More than R130 million slated for new TB drugs
In 2011, thousands of DR-TB patients could seek treatment at only 17 centres nationwide. If patients were lucky enough to secure a bed at one of these facilities, they faced a hard choice: Move away from family and home or die.
Today, almost 684 clinics and hospitals provide care for the tens of thousands of DR-TB patients started on treatment each year, according to figures announced at the SA AIDS Conference in Durban. This follows previous criticism by activists including the Treatment Action Campaign that government was moving too slowly to bring care and treatment closer to patients following a 2011 policy decision.
“We have at least one (DR-TB treatment) initiation site per district,” said Dr Norbert Ndjeka, head of the Department of Health’s division on HIV, TB and drug-resistant TB. “Decentralisation is our core business”
He added that the department will now focus on rolling out treatment to sub-districts, especially in the hardest hit provinces of KwaZulu-Natal, Gauteng, and the Western and Eastern Capes.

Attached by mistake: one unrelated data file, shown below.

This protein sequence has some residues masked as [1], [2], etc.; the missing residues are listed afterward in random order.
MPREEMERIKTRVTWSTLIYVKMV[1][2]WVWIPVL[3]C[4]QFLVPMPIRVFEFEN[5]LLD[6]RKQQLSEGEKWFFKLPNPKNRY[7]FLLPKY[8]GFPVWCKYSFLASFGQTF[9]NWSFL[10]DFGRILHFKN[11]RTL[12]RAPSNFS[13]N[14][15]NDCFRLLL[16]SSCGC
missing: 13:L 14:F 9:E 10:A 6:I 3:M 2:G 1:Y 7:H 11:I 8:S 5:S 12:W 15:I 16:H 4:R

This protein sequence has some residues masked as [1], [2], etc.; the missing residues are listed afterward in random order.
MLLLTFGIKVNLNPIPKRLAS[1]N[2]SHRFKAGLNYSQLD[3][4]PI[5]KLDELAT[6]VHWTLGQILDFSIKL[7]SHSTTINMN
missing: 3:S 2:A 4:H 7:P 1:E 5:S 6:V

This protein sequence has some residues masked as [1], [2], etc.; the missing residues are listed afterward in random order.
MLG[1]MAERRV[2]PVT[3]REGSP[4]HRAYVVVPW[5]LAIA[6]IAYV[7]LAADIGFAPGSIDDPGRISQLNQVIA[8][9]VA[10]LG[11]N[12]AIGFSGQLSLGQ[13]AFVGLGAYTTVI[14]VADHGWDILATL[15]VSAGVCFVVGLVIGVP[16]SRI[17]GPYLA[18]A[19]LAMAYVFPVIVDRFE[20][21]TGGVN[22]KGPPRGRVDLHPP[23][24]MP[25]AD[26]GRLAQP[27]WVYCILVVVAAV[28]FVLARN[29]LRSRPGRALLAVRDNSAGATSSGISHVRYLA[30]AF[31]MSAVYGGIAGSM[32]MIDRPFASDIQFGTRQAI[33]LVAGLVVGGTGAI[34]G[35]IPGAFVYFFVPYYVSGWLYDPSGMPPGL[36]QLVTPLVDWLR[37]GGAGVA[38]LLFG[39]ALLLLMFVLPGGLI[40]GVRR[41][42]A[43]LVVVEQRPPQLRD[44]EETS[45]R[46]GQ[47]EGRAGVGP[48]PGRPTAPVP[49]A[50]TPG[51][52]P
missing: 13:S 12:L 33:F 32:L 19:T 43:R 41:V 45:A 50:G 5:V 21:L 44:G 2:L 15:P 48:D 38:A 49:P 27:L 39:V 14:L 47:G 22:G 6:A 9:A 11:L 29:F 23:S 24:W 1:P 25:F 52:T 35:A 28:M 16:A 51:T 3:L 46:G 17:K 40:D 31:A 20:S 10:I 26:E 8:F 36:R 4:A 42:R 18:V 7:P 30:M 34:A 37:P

Linezolid tender being finalised
The first new TB drug in nearly five decades, bedaquiline was approved for use in South African patients in October. This follows a clinical access programme that out that found samples from about 60 percent of XDR-TB patients on bedaquiline were TB-free after two months.
According to Ndjeka, the Department of Health will allocate R130 million to roll out bedaquiline to at least 9,000 patients over the next three years through the ring-fenced HIV Conditional Grant. Although Ndjeka told Health-e News that a similar budget would be dedicated to introducing linezolid, he declined to give specifics as the tender is still being formulated.
About 150 patients have already received bedaquiline in provinces like Gauteng and the Western Cape. KwaZulu-Natal, Mpumalanga, Limpopo and the Free State have yet to start patients on the drug.
Currently, only 15 percent of XDR-TB patients are ever cured and current treatment regimens risk leaving about 60 percent of patients permanently deaf due to side effects if South African studies are an indication. To try and prevent deafness, health care workers must carefully monitor patients’ hearing. Unfortunately, the country’s 461 public sector audiologists sit mostly at large hospitals – away from patients’ clinics.
South African Dr. Dirk Koekemoer has invented the KUDUwave portable hearing test machines. More than 100 of these are currently being used around the country, according to Zerilda Claasen who works with the Department of Health
“We don’t have specialists everywhere so with the KUDUwave you can have a midlevel worker doing the screening,” said Claasen who described the mobile system that uses video game controllers to test patients in clinics or even under trees. “In the case of the KUDUwave, we also have automated interpretation… you can test anywhere.” – Health-e News.
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